It started out for Adrianne Duncan with classical piano. Thenas it happens so oftenshe fell in with a jazz crowd. On her Gemini, the vocalist/pianist/composer proves herself an adept and compelling artist in the jazz genre, one who isn't afraid to take some chances. And she has a way with words, penning lyrics in an off-the-beaten-path style on three of her songsone offering is an instrumentalwhile throwing in Sting's "Roxanne" as a closer, a familiar tune than isn't initially recognizable, but turns on the "Oh yeah, that's that Police song" synapses about a minute in.
In the way of Paul Simon or Joni Mitchell, Duncan has a way of telling a story with her songs. On the beautiful and wistful "He's Not Quite You" expressing uncertainty and regret in a switch in lovers. Maybe it has already happened, maybe it is in the works. "Home At Last," expressing the deep sadness and bitterness of a naive dip into the land of love that has gone wrong, with terrific, cut-to-the-bone lyrics:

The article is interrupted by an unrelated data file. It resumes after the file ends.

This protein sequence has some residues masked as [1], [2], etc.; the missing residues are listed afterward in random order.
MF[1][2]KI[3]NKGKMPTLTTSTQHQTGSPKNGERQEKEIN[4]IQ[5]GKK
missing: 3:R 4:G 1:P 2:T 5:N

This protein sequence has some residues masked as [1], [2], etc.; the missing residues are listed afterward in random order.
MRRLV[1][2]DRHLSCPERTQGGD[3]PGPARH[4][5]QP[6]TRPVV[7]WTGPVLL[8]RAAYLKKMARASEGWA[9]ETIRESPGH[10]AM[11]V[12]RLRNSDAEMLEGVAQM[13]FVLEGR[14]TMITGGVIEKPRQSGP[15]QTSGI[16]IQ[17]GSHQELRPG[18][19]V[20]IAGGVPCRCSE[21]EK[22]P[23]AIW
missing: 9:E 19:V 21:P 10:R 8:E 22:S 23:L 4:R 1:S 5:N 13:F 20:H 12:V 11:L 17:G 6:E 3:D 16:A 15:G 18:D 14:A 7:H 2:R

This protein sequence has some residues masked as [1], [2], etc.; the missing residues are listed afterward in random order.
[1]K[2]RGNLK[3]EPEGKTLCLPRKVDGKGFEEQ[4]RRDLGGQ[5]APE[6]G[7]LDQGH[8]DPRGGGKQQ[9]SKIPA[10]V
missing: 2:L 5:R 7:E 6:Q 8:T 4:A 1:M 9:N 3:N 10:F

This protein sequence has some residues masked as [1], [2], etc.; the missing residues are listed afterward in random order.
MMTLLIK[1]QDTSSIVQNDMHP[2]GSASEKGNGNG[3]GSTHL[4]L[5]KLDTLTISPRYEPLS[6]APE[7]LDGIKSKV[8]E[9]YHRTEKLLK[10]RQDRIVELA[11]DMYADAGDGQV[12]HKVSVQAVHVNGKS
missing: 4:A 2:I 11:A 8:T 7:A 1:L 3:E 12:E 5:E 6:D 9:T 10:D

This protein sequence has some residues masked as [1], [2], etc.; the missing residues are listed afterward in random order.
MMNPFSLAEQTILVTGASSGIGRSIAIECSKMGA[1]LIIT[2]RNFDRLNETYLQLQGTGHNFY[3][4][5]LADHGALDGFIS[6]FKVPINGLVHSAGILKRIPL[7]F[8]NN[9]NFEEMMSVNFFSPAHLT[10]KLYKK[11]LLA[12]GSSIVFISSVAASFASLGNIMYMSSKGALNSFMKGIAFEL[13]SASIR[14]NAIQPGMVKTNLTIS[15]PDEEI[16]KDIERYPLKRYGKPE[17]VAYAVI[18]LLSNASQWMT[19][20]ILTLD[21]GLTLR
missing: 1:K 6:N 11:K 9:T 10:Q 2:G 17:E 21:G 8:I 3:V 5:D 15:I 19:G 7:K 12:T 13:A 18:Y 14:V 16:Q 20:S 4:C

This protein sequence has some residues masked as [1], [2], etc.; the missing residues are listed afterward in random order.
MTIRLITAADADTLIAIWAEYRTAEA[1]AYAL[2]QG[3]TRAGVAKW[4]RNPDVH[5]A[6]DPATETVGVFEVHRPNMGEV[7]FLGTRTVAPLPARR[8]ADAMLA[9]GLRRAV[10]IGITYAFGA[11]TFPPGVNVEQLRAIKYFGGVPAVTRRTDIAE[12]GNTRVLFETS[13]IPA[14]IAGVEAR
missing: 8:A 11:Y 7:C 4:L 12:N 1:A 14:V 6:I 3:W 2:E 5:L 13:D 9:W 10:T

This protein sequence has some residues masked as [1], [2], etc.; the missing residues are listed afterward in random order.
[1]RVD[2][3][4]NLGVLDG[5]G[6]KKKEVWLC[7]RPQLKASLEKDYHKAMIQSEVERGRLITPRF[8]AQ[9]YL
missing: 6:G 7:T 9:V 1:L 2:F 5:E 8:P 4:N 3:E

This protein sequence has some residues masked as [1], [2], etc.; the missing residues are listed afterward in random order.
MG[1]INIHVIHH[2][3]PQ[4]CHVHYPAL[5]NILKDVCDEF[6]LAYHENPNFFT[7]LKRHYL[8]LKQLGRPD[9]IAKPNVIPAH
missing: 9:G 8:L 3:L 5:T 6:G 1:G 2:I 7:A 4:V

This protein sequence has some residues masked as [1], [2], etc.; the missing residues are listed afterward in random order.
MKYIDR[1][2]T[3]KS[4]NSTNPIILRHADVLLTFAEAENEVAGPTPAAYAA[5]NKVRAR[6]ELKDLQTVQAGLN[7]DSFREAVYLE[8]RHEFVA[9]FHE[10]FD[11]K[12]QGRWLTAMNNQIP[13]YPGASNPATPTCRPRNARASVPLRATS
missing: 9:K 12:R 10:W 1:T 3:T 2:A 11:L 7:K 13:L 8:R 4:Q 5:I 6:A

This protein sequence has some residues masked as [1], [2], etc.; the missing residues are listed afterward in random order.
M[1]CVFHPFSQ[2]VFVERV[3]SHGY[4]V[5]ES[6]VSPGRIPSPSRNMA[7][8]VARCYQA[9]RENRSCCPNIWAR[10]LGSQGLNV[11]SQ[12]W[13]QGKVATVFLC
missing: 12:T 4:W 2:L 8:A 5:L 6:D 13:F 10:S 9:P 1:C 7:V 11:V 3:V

She waits for him in luxury of the finest kind, He took her heart in usury, at first she didn't mind, She sees him idling beside a pretty girl in red, At first she'd have felt hurt, Now all she feels is dead.
The title tune serves as an instrumental centerpiece. The band is first ratea couple of reeds and a rhythm section as polished as they come. It is a churning, odd-meter groover that exudes a smooth forward momentum, with a gorgeous and extended flute/clarinet conversation weaving in and out of the vibraphone/piano, bass/drums backdrop.
Then there is "Roxanne." It opens with an off-kilter, stutter-step vibraphone declaration, before a voice of strength, experience and compassion tells her that she doesn't have to put on the red light, doesn't have to put on that dress tonight. A particularly fine take on the tune, from a particularly promising jazz artist.
He's Not Quite You; Elijah; Gemini; Home at Last; Roxanne.